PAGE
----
It’s not all about increasing horsepower.
Going faster is not always about straight line speed. How a car handles and brakes are pretty important too. This is especially true if you enjoy driving on twisty mountain passes or race tracks. Yet there are hundreds of tuners out there who merely focus on the max horsepower and torque numbers without giving much thought to the rest of the package. Going this route can be expensive and may drastically shorten the lifespan of the non-upgraded components in your car. As you're about to discover, improving overall performance can be done on a budget.
Regular maintenance including a new set of spark plugs, good quality oil and new filters will not only ensure that your engine is performing as intended but it will last a lot longer too. Sludgy oil, clogged air filters and spark plugs that have been left in too long will all have a detrimental effect on performance. Brake fluid can also absorb moisture over time which may make it boil over in enthusiastic driving. Watch out for clogged catalytic converters as they will reduce power levels and can damage other engine components too.
Regardless of what type of internal combustion engine you have it needs air and fuel to make it go. The more it gets the more power it makes. Higher flow injectors and fuel pumps will ensure that the cylinders get enough fuel to keep the air-fuel mixture at optimum levels. Turbos and superchargers essentially force air into an engine, nitrous oxide injects a concentrated shot of oxygen into the combustion chambers. None are particularly cheap so for our purposes we will need to stick to a cold air intake which can help aid the flow of air into the engine.
Assuming everything else is equal, a car that weighs 4,000 pounds will need 400 hp to keep up with a car that weighs 2,000 pounds with only 200 hp. It will also need bigger brakes, tires and upgraded suspension components to handle well. It stands to reason that carting around a massive sound system and various bits of junk in the trunk is going to slow you down. If you are going to a track day then remove the rear seats, spare wheel and trunk carpeting. The 100-pound weight saving will make your car accelerate a tiny bit quicker and will put less strain on the brakes and tires.
Good quality tires are essential to achieve the best cornering, traction and braking performance. Skimp on these and you will either be fighting for grip at the lights, sliding out around corners or having unfortunate encounters with stationary objects. Tires, along with powerful brakes and a decent suspension system will also improve your lap times way more than just cranking up the horsepower.
Brakes can often be the afterthought when modifying a car for better performance. They are in fact one of the first things that should be upgraded as any improvements in acceleration will inevitably put a strain on the braking system. Start off with a set of decent road/race pads and move on to better rotors when your budget allows. Remember to upgrade your brake fluid and brake hoses too. Fitting pads and rotors that are intended for track use to your daily driver is not always a good idea though. They generally need some heat in them before they perform properly and they can also squeal terribly when cold.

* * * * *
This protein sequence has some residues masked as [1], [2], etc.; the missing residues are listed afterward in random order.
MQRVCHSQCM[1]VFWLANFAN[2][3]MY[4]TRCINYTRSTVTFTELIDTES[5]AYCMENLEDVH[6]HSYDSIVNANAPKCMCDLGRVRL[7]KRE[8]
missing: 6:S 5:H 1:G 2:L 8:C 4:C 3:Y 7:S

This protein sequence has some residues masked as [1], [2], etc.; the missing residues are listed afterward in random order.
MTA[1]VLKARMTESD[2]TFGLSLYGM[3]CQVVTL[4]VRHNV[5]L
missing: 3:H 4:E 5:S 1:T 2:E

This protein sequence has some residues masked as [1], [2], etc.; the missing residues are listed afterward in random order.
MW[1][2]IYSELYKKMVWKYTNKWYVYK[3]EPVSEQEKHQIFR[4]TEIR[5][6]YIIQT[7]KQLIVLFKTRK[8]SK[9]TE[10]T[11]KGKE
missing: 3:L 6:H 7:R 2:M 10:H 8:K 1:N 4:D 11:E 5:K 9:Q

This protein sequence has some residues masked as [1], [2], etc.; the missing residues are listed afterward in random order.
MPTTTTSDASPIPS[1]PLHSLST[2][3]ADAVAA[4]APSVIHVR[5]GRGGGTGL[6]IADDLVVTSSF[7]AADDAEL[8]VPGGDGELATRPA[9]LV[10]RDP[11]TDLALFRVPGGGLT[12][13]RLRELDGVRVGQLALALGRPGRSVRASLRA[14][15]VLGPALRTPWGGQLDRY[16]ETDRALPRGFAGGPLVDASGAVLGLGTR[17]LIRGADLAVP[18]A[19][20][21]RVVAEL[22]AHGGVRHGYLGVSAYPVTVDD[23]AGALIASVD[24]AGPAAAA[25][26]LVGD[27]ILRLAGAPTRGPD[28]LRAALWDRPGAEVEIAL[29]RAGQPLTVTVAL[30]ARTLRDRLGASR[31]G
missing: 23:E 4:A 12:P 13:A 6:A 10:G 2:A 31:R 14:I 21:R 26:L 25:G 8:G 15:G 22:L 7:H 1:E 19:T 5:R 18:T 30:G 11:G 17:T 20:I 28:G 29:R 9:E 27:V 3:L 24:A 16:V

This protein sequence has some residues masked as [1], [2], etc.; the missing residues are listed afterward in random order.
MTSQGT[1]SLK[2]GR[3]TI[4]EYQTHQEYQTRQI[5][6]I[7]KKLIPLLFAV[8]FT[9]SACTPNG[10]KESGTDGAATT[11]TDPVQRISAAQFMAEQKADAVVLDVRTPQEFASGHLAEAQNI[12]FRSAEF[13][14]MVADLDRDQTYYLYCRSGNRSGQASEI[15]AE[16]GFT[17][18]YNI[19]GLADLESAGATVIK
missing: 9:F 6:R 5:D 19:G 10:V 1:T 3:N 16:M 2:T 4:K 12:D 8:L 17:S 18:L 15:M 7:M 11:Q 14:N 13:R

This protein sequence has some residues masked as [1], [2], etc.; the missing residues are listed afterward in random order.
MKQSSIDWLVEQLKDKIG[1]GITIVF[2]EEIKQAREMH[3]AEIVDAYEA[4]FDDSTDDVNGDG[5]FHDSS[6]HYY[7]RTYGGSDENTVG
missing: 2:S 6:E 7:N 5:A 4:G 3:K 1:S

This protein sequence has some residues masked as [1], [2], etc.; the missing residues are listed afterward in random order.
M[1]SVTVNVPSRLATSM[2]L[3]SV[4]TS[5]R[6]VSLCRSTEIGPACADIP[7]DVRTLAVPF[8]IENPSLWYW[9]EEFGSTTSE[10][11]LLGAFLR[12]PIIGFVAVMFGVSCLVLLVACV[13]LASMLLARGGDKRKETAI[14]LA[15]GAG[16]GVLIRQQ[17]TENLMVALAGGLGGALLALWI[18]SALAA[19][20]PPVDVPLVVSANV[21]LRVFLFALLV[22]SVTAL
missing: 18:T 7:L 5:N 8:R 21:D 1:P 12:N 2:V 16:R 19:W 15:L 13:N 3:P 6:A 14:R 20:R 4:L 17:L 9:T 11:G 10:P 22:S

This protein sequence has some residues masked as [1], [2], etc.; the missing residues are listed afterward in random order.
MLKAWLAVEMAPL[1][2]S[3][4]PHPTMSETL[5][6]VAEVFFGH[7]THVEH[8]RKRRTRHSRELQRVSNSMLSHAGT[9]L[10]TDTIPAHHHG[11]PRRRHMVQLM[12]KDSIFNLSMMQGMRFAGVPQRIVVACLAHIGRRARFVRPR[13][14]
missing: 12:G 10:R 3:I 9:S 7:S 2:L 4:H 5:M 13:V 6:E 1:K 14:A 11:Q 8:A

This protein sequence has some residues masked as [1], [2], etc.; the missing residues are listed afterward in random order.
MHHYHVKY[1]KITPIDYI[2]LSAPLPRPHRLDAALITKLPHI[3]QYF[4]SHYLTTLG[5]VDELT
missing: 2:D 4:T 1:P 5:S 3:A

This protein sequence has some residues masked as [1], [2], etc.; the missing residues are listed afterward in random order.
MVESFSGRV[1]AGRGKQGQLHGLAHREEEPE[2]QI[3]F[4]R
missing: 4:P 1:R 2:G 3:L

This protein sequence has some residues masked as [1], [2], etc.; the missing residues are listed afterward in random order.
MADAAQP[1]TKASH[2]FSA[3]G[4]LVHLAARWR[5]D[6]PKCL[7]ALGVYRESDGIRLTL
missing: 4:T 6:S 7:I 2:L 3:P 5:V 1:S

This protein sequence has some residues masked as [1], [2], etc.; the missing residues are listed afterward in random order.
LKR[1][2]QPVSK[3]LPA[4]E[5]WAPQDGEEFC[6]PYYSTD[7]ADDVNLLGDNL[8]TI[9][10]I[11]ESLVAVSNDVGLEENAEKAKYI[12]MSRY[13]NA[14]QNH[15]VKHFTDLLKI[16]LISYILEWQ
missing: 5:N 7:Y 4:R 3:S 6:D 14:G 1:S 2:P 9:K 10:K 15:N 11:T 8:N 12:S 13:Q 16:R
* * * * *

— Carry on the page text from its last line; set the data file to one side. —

On older cars, new suspension bushes and shock absorbers can transform the handling feel. On newer ones lowering kits can aid in cornering ability but don’t go too low as you can damage the undercarriage over bumps. Any upgrades that improve handling generally stiffen up the suspension which makes a car lean less in corners, while the downside is almost always a much firmer ride.
Remapping has become big business with the proliferation of turbocharged engines. It is relatively easy to get up to 20% more power and torque simply by changing the on a modern ECU unit. As tempting as it is to crank up the boost until your Civic spits flames and shreds its front tires, it is best to stick to reputable specialists who offer a warranty and do not try to wow you with massive power gain claims. The increased power will put additional strain on the rest of the cars running gear so consider carrying the remap out in conjunction with other upgrades too.
Every car has a drive belt that powers the auxiliary systems such as the power steering, alternator and water pump. This robs the engine of power. An underdrive pulley essentially runs these systems at a slightly lower speed which frees up some extra horses. Air-conditioners are one of the worst horsepower parasites and you can save power and reduce your cars weight by removing the system altogether.
Depending on what state you live in (California is especially strict), you can upgrade your exhaust system with a less restrictive aftermarket system. This can liberate some extra power and generally increase the noise levels. If your car has a six-cylinder or V8 motor then that is a good thing. Four-cylinder engines on the other hand do not always sound great, and some systems can be too noisy at highway speeds. Do your research first on this one.
Regardless of how quick your car is on paper, unless you know what you're doing you won’t be matching those figures on the road. Even if all you plan to do is race people in a straight-line, an advanced driving course will help you understand how to extract the most from your car and keep you safe. If you don’t know what you are doing you will have wasted all that money on the go faster bits anyway.